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Credit Where Credit's Due
Entry 1965, on 2019-02-17 at 21:23:10 (Rating 3, Comments)
As you, my good readers, will know, I am a computer geek who is particularly active on the internet. This activity includes this blog, my podcasts, a substantial dedication to debate on social media, and my web site.
Most people would be happy to host their site on a commercial provider, but I do everything myself and host my site, podcasts, blog, etc on a Mac Pro in my basement. And as a web server administrator, the total up-time my site has is of great importance to me. Until recently that time had been close to 100% but my record was spoiled by about 24 hours down-time I had a couple of days back.
I discovered my site was down when it didn't respond when I visited it from work. As I arrived home the reason for the outage became rather obvious: a fibre-optic cable was lying on the ground across my drive instead of being attached to a pole like it was supposed to be! I reported the fault to my ISP and they said it would be 24 to 72 hours before it was repaired. This was a Thursday, so I assumed it would be Tuesday the week after before the repair was done (72 hours, minus the weekend) so I was pleasantly surprised then the repair was started less than 24 hours after I reported it, and completed about 2 hours later.
So, although I have been critical of some of what the company involved, Chorus, has done in the past, I have to give them credit for good work in this case.
In fact, I try to do that whenever possible. I really try to avoid being automatically critical of everything certain people or organisations do, just because they are my "natural enemy". This is particularly important in politics. While I vote for more left-oriented parties I recognise good ideas from conservative and libertarian parties too, and I would like a political system where I could vote for ideas instead of parties. On the other hand, the vast majority of people do vote in that more simplistic way (for a party) so I guess a different system would only suit the more open-minded people like me who are more interested in ideas.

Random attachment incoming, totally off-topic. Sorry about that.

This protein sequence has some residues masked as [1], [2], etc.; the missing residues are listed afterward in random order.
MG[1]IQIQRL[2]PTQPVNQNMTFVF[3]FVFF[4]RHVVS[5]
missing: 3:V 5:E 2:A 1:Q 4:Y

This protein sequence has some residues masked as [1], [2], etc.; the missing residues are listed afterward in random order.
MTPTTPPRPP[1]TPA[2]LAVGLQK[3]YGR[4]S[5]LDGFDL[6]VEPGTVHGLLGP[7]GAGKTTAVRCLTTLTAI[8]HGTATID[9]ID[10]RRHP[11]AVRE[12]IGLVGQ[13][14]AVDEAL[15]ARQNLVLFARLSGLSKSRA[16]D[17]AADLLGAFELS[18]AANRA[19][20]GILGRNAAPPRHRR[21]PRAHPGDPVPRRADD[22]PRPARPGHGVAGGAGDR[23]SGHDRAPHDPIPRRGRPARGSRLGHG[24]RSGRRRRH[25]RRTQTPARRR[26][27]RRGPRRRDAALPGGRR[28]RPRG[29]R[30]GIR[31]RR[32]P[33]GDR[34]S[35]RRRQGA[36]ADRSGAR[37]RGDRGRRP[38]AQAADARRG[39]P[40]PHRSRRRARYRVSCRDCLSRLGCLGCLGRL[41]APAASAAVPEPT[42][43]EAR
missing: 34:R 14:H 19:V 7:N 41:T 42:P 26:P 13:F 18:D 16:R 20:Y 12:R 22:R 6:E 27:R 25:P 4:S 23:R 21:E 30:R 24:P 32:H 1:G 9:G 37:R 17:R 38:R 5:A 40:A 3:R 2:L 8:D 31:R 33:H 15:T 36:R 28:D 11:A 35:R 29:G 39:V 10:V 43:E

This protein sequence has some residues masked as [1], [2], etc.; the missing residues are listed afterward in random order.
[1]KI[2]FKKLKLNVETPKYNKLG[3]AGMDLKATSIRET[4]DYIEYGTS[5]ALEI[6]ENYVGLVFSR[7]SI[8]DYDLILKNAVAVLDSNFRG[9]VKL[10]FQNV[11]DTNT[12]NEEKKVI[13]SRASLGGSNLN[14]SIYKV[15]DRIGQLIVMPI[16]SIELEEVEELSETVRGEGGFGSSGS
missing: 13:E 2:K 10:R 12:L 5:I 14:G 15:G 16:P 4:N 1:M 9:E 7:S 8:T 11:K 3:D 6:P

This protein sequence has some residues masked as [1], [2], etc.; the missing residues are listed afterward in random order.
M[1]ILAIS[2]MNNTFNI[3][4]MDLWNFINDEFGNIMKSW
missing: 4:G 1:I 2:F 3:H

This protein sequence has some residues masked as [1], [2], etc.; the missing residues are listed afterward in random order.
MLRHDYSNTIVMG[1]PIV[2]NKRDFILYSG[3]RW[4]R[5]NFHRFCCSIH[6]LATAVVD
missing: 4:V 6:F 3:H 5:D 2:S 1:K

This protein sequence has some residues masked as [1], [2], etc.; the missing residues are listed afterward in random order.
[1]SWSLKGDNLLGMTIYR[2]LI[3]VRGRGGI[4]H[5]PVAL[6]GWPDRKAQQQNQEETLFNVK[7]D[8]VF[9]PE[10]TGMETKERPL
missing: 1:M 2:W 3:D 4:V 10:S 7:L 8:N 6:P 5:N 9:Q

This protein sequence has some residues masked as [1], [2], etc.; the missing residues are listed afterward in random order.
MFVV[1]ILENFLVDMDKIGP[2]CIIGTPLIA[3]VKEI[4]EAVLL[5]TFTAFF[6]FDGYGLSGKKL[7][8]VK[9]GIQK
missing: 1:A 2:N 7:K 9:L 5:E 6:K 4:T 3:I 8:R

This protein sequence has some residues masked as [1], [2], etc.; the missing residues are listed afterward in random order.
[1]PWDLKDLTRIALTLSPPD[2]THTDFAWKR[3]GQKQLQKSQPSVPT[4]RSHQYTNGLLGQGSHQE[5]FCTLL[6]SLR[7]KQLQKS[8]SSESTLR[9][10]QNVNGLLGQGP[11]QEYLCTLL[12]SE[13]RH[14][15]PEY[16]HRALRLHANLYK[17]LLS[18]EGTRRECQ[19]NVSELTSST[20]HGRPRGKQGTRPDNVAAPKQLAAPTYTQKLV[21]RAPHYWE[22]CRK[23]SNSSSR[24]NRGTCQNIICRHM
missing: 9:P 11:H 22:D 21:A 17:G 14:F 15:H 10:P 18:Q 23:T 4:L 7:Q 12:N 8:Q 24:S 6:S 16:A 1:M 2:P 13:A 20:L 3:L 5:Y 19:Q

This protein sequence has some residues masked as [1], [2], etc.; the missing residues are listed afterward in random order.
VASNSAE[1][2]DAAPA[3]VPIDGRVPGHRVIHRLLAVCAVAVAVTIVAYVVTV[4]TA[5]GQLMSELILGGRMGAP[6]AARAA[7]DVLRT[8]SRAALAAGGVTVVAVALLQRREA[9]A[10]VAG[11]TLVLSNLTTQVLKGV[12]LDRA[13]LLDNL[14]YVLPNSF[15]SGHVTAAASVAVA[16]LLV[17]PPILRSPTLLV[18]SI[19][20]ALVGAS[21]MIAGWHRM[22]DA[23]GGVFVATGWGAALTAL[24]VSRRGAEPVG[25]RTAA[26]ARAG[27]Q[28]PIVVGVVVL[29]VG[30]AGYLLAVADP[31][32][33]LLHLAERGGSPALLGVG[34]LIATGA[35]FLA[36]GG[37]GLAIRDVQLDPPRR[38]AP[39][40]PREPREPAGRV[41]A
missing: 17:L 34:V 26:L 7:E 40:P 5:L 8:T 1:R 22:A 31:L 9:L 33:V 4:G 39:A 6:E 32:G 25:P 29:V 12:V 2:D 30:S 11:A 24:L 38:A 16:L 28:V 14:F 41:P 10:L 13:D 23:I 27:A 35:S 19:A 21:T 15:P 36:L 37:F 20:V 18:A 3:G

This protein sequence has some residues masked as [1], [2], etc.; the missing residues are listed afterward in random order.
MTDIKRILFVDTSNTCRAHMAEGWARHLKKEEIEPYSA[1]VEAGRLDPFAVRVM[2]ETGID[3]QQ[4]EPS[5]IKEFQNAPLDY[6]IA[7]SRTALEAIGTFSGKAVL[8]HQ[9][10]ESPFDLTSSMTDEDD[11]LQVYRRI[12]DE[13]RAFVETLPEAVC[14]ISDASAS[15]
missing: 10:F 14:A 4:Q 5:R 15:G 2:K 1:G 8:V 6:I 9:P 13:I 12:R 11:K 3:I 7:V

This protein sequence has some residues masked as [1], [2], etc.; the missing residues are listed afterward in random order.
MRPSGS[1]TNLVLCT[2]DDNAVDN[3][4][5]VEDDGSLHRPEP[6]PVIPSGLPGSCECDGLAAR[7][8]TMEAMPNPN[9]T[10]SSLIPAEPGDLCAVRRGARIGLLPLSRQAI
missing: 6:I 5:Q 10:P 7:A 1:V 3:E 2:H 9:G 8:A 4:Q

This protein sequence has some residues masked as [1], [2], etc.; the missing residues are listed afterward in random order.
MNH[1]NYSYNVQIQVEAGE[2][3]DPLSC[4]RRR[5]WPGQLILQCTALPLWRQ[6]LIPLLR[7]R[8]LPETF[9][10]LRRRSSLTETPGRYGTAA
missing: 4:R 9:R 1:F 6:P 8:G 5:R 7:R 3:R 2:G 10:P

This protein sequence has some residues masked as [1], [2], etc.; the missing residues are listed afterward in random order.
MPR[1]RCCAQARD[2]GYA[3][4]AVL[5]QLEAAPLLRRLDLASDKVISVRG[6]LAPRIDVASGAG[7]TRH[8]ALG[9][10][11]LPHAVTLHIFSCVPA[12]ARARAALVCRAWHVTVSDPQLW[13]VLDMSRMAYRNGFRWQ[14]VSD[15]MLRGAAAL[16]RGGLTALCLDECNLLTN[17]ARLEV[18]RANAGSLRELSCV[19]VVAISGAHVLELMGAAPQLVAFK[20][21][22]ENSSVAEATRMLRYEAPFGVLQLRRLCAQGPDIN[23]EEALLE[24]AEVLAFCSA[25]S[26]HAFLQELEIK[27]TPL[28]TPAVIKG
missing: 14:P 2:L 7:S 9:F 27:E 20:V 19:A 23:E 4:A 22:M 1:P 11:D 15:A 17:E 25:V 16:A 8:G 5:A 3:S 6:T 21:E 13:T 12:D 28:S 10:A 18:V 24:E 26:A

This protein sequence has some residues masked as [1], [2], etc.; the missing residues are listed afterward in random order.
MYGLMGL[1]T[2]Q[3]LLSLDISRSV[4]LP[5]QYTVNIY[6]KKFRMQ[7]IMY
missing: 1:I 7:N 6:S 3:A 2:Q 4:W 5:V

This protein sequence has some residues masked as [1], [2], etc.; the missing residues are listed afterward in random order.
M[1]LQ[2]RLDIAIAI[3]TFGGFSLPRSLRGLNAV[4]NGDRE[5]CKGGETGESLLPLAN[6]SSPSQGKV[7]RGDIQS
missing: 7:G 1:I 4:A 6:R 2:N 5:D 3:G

By the way, I am just imagining the smug, self-righteous laughter from some of the people I debate with when I say I am open-minded, but I really am. Here's how I know: half the people who oppose me are on the right and think I am too much of a lefty, and the other half are on the left and think I'm some sort of Trump-supporting conservative! By the way, I'm not a Trump supporter, but I'm not a Trump basher either, because I don't think everything he does is wrong.
I guess this gets back to the idea of tribalism I wrote about a while back. People who belong to a tribe - even when they fail to accept that's what they are doing - are doomed to support that tribe through good and bad, and to criticise their enemy even when they shouldn't. And if you think about it, it's pretty stupid saying everything your opposition says or does is bad, and everything your allies do is good. No individual or group has a perfect record either way.
And here's another point which arises from what I just said: if a person who does look at individual ideas instead of tribes can't say anything good about a person or group then that really is a true criticism. And if a tribal person criticises an opponent, all they are doing is acting in a tribal way, and the criticism is essentially meaningless.
So if someone like myself can't find many good things to say about an opponent then that really does mean something. It doesn't mean I'm just following the standard rhetoric of my tribe and refusing to admit an opponent is sometimes right, it really means I genuinely think the person is rarely, or never right.
So when I complimented Chorus on their good work that should be a lot more meaningful because I don't just offer positive feedback for no good reason, especially to a company which sometimes operates in ways I disagree with. And when I criticise a company which is generally thought of as being one I usually admire, like Apple, that is also a good thing, because I'm pointing out a genuine deficiency.
And just to reinforce my main point: the fact that I complimented Chorus when they do something good means that my usual criticisms mean more. For example: why was the fibre strung across the street instead of being safely underground anyway? Was it because Chorus was too cheap to do the fibre install properly? That criticism is genuine because if they had done it properly I would have complimented them instead.
And conversely, my occasional criticism of Apple means my usual positive attitude is more meaningful too. For example: the synchronisation I get between my devices using iCloud is so much better than every other service I use that Apple deserve some praise for finally getting their cloud services right. But that won't stop me criticising them in situations like when they refuse to do a free repair on an expensive product which failed when it shouldn't have, because if they want to sell premium priced products then they should provide premium service too.
So in summary, it would be better for all parties involved if everyone gave credit where it was due, and criticism where it was due. That way the recipients of the good or bad feedback would know it was meaningful, instead of just something which happened because of some more generic disagreement, and for the same reason the person giving the feedback would be taken more seriously too.
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